Why the Modi government isn’t keen on a no-confidence motion even though it has the numbers

Lok Sabha Speaker Sumitra Mahajan has not taken up no-trust notices moved by several Opposition parties.

Is the Modi government scared of a debate on an Opposition-sponsored non-confidence motion?

On the face of it, the Bharatiya Janata Party-led National Democratic Alliance government at the Centre has nothing to worry about. It is comfortably placed in the Lok Sabha to survive a no-confidence motion. Moreover, an Opposition attack provides the ruling alliance with an opportunity to close ranks and emerge stronger by winning the trust vote.

Yet, Lok Sabha Speaker Sumitra Mahajan has not taken up the notices of no-confidence moved by Opposition parties over the past few days on the plea that the House is not in order, indicating that the Modi government does not want to get bogged down in a debate that a no-confidence motion entails.

No-confidence motion

In a replay of what has been witnessed in Parliament for the past fortnight, the Lok Sabha was again adjourned on Tuesday amid unruly scenes. In fact, no business has been transacted in the second half of the Budget Session, which started on March 5, as Opposition parties have been protesting, with many raising demands specific to their states.

A belligerent Congress had initially held up proceedings to press for a debate on the Nirav Modi-Punjab National Bank scam. However, this issue soon fell by the wayside as the Telugu Desam Party, which rules Andhra Pradesh, demanded special category status for the state, with its rival, the YSR Congress, joining the chorus.

It was initially believed that the Telugu Desam Party and the YSR Congress were actually helping the Modi government by diverting attention from the Nirav Modi issue. However, the situation changed when the Telugu Desam Party walked out of the National Democratic Alliance on March 16 and followed it up by moving a no-confidence motion against the Modi government.

With the political scene heating up with a year to go before the next general election, other Opposition parties, including the Left parties and the Congress, also decided to move no-confidence motions.

The result is that the Modi government, which was trying to avoid a discussion on the Nirav Modi case, now faces the prospect of being taken to task for its various deficiencies. Unlike the discussion on the Nirav Modi case, which would have focused on the scam, a debate on a no-confidence motion is not confined to any one subject. It gives ample opportunity to the speakers to attack the government on a wide-range of issues.

Bad time for criticism

From all accounts, Prime Minister Narendra Modi is not keen on sitting through a debate where his government is likely to be hauled over the coals. While an attack by the Opposition parties will be on expected lines, the Bharatiya Janata Party has reasons to worry about its allies, who may not vote against the government, but are likely to seize this opportunity to air their grievances. That would prove embarrassing for Modi, who is used to being in control. With the general elections coming up, the BJP’s allies can be expected to strike a hard bargain for their support. A no-confidence motion also means a busy time for the government’s parliamentary managers, who have to placate and mollify the BJP’s allies and smaller parties to ensure that it registers a convincing victory.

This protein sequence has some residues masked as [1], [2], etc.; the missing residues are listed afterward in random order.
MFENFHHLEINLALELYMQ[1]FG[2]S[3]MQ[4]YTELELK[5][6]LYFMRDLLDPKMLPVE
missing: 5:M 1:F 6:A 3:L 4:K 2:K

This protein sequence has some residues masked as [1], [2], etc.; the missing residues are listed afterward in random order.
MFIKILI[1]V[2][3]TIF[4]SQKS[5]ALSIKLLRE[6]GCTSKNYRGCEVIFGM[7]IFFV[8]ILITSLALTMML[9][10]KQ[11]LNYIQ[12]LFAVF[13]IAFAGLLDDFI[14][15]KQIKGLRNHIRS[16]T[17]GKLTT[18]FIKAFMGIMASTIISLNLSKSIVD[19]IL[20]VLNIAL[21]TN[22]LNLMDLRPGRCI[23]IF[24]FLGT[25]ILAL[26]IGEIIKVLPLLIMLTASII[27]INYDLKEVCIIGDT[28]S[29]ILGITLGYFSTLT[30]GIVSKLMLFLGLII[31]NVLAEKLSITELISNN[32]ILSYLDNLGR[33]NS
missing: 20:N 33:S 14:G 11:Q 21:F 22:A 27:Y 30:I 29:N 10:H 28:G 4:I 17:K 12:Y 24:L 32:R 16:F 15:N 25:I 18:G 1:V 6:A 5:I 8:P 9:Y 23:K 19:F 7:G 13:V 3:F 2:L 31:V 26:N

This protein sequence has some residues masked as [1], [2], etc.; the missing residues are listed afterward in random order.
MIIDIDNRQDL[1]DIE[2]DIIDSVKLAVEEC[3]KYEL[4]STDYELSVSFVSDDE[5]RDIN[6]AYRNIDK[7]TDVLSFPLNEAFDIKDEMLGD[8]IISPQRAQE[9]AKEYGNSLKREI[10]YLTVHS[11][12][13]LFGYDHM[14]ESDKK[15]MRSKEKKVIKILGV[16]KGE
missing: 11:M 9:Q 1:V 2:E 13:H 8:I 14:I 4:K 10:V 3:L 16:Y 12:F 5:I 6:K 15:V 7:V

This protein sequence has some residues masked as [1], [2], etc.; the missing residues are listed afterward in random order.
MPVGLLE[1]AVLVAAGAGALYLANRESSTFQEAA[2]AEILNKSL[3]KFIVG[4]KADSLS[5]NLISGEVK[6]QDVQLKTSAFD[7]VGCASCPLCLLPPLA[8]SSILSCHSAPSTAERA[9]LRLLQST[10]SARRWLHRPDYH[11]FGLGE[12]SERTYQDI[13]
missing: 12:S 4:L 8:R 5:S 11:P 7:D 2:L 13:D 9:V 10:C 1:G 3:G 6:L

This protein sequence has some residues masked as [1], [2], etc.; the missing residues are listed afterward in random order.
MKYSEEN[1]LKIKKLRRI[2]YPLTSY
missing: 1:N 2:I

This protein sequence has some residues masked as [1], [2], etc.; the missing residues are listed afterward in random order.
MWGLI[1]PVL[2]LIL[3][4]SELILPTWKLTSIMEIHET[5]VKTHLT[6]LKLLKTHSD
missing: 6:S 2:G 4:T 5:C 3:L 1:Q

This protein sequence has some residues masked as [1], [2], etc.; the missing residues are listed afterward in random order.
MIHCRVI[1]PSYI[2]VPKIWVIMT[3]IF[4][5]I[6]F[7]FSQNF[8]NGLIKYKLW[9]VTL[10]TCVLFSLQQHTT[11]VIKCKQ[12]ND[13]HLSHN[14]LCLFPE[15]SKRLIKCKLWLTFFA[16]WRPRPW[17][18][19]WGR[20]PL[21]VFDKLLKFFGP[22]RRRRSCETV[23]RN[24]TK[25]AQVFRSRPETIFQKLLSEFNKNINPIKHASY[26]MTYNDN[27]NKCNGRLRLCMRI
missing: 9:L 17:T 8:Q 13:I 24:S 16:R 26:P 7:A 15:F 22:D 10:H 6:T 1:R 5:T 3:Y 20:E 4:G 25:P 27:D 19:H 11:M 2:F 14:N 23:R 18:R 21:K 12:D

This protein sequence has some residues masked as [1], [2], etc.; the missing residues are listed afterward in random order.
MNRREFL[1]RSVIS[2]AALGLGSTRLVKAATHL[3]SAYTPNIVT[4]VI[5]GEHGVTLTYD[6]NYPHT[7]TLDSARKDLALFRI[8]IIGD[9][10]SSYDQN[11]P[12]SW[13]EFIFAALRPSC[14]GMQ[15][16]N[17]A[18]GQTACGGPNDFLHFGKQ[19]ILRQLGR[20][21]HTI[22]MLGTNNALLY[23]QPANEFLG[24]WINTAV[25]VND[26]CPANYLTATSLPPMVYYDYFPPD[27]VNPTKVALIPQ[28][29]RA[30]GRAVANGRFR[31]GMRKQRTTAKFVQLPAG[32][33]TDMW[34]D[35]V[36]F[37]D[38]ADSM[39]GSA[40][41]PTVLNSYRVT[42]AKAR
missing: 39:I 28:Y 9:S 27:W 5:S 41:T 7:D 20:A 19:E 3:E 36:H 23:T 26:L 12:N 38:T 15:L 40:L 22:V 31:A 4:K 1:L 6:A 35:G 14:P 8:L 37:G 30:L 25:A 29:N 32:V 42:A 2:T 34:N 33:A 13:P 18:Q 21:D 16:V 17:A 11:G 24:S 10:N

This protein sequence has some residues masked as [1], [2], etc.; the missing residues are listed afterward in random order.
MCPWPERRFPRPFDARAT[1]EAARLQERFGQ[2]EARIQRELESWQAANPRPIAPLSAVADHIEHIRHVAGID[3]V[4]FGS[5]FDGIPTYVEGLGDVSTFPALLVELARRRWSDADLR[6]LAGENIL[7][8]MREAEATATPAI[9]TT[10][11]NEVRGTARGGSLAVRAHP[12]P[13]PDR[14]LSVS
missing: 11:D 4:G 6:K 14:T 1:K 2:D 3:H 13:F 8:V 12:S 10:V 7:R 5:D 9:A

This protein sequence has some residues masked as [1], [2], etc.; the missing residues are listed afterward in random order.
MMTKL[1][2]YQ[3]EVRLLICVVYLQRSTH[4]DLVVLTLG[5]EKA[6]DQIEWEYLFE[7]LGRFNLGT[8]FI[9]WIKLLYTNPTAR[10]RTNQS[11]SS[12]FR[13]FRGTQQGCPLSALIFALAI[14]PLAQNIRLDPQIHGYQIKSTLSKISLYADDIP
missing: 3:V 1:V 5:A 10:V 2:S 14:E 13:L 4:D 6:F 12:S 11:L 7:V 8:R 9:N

The BJP has already lost an ally in the Telugu Desam Party. Its Maharashtra ally, the Shiv Sena, is constantly at war with it, and has even threatened to contest the next election on its own. The Shiromani Akali Dal has also been sulking. A delegation from the Punjab party recently met BJP president Amit Shah to draw attention to the agrarian crisis and press for the payment of the minimum support price to farmers for their crops as recommended by the Swaminathan Commission report. The Akali Dal is also upset that the Goods and Services Tax is being charged from the langar (community kitchen) that serves free meals at gurdwaras, a point that was also flagged at the meeting with Shah. “If the government does not give the farmers a fair MSP [Minimum Support Price], it will be very difficult for our party to justify its alliance with the BJP in the next election,” said a senior Akal Dal MP.

Union Minister Ram Vilas Paswan of the Lok Janshakti Party is said to be upset following the Supreme Court’s recent order diluting the Scheduled Castes and Scheduled Tribes (Prevention of Atrocities) Act. Not only did the party write to the prime minister asking the government to file a review petition against the order, it has gone ahead and filed such a petition without waiting for the Union government to make the first move in this direction. Since the Bihar-based party draws its support primarily from Dalits, it cannot afford to remain silent on this matter as it could have serious repercussions for it in the next elections.

The no-confidence motions have also come at a time when the Modi government appears to be vulnerable. The farmers’ stir is showing no signs of abating, the government’s handling of the economy has not inspired confidence and the employment scenario is dismal. The BJP’s defeat in the recent bye-polls in Gorakhpur and Pulphur have also put the saffron party on the defensive.

With Assembly elections in Karnataka coming up in May, the Modi government would not like to be perceived to be under siege at this critical juncture. The party, especially Modi, has to necessarily project an image of strength and confidence.

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